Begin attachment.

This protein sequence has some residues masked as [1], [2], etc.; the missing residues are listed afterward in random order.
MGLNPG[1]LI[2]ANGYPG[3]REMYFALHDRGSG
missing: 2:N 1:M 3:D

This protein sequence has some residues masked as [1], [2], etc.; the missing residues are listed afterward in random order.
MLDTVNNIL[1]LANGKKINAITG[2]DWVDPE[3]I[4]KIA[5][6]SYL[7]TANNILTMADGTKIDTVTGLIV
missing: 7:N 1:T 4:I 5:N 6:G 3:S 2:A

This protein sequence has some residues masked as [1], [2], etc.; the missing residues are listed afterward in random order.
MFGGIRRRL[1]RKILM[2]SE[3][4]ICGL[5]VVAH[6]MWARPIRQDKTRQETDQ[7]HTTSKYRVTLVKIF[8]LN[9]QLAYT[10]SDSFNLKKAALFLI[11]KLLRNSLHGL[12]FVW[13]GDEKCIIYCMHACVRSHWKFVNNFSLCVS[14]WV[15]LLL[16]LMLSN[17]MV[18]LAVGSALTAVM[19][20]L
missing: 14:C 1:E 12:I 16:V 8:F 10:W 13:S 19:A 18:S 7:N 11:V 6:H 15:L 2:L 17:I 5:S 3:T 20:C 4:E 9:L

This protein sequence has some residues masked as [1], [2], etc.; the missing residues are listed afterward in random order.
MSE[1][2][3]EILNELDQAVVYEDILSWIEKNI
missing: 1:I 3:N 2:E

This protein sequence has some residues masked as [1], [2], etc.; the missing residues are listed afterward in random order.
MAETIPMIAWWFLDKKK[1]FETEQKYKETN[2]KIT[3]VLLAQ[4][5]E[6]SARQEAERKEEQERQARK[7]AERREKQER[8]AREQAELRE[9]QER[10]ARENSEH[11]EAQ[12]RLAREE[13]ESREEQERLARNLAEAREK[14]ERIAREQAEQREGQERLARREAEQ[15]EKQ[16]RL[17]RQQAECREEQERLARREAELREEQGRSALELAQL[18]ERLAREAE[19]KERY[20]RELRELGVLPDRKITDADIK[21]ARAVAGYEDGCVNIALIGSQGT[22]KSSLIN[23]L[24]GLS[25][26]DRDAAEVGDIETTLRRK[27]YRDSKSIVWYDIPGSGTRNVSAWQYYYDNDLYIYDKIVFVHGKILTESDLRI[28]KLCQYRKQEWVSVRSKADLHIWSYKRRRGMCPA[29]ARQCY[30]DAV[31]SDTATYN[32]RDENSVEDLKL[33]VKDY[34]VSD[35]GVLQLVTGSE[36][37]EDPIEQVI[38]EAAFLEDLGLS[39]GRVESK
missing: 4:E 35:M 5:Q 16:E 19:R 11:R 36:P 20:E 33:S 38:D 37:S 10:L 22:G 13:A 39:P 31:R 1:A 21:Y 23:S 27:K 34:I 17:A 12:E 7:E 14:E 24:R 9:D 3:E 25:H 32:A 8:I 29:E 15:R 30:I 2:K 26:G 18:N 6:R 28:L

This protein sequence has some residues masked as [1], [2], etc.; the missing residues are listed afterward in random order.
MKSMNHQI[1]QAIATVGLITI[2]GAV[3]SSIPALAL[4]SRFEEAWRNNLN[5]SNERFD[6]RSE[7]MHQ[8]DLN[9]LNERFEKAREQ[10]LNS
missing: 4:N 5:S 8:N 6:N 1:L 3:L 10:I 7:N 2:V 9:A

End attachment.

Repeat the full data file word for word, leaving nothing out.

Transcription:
This protein sequence has some residues masked as [1], [2], etc.; the missing residues are listed afterward in random order.
MGLNPG[1]LI[2]ANGYPG[3]REMYFALHDRGSG
missing: 2:N 1:M 3:D

This protein sequence has some residues masked as [1], [2], etc.; the missing residues are listed afterward in random order.
MLDTVNNIL[1]LANGKKINAITG[2]DWVDPE[3]I[4]KIA[5][6]SYL[7]TANNILTMADGTKIDTVTGLIV
missing: 7:N 1:T 4:I 5:N 6:G 3:S 2:A

This protein sequence has some residues masked as [1], [2], etc.; the missing residues are listed afterward in random order.
MFGGIRRRL[1]RKILM[2]SE[3][4]ICGL[5]VVAH[6]MWARPIRQDKTRQETDQ[7]HTTSKYRVTLVKIF[8]LN[9]QLAYT[10]SDSFNLKKAALFLI[11]KLLRNSLHGL[12]FVW[13]GDEKCIIYCMHACVRSHWKFVNNFSLCVS[14]WV[15]LLL[16]LMLSN[17]MV[18]LAVGSALTAVM[19][20]L
missing: 14:C 1:E 12:I 16:V 8:F 10:W 13:S 19:A 18:S 7:N 11:V 6:H 15:L 2:L 17:I 5:S 3:T 20:C 4:E 9:L

This protein sequence has some residues masked as [1], [2], etc.; the missing residues are listed afterward in random order.
MSE[1][2][3]EILNELDQAVVYEDILSWIEKNI
missing: 1:I 3:N 2:E

This protein sequence has some residues masked as [1], [2], etc.; the missing residues are listed afterward in random order.
MAETIPMIAWWFLDKKK[1]FETEQKYKETN[2]KIT[3]VLLAQ[4][5]E[6]SARQEAERKEEQERQARK[7]AERREKQER[8]AREQAELRE[9]QER[10]ARENSEH[11]EAQ[12]RLAREE[13]ESREEQERLARNLAEAREK[14]ERIAREQAEQREGQERLARREAEQ[15]EKQ[16]RL[17]RQQAECREEQERLARREAELREEQGRSALELAQL[18]ERLAREAE[19]KERY[20]RELRELGVLPDRKITDADIK[21]ARAVAGYEDGCVNIALIGSQGT[22]KSSLIN[23]L[24]GLS[25][26]DRDAAEVGDIETTLRRK[27]YRDSKSIVWYDIPGSGTRNVSAWQYYYDNDLYIYDKIVFVHGKILTESDLRI[28]KLCQYRKQEWVSVRSKADLHIWSYKRRRGMCPA[29]ARQCY[30]DAV[31]SDTATYN[32]RDENSVEDLKL[33]VKDY[34]VSD[35]GVLQLVTGSE[36][37]EDPIEQVI[38]EAAFLEDLGLS[39]GRVESK
missing: 4:E 35:M 5:Q 16:E 19:R 11:R 36:P 20:E 33:S 38:D 37:S 10:L 22:G 13:A 39:P 31:R 1:A 21:Y 23:S 27:K 34:I 17:A 12:E 7:E 14:E 24:R 9:D 3:E 25:H 32:A 8:I 29:E 15:R 30:I 2:K 26:G 18:N 6:R 28:L

This protein sequence has some residues masked as [1], [2], etc.; the missing residues are listed afterward in random order.
MKSMNHQI[1]QAIATVGLITI[2]GAV[3]SSIPALAL[4]SRFEEAWRNNLN[5]SNERFD[6]RSE[7]MHQ[8]DLN[9]LNERFEKAREQ[10]LNS
missing: 4:N 5:S 8:N 6:N 1:L 3:L 10:I 7:N 2:V 9:A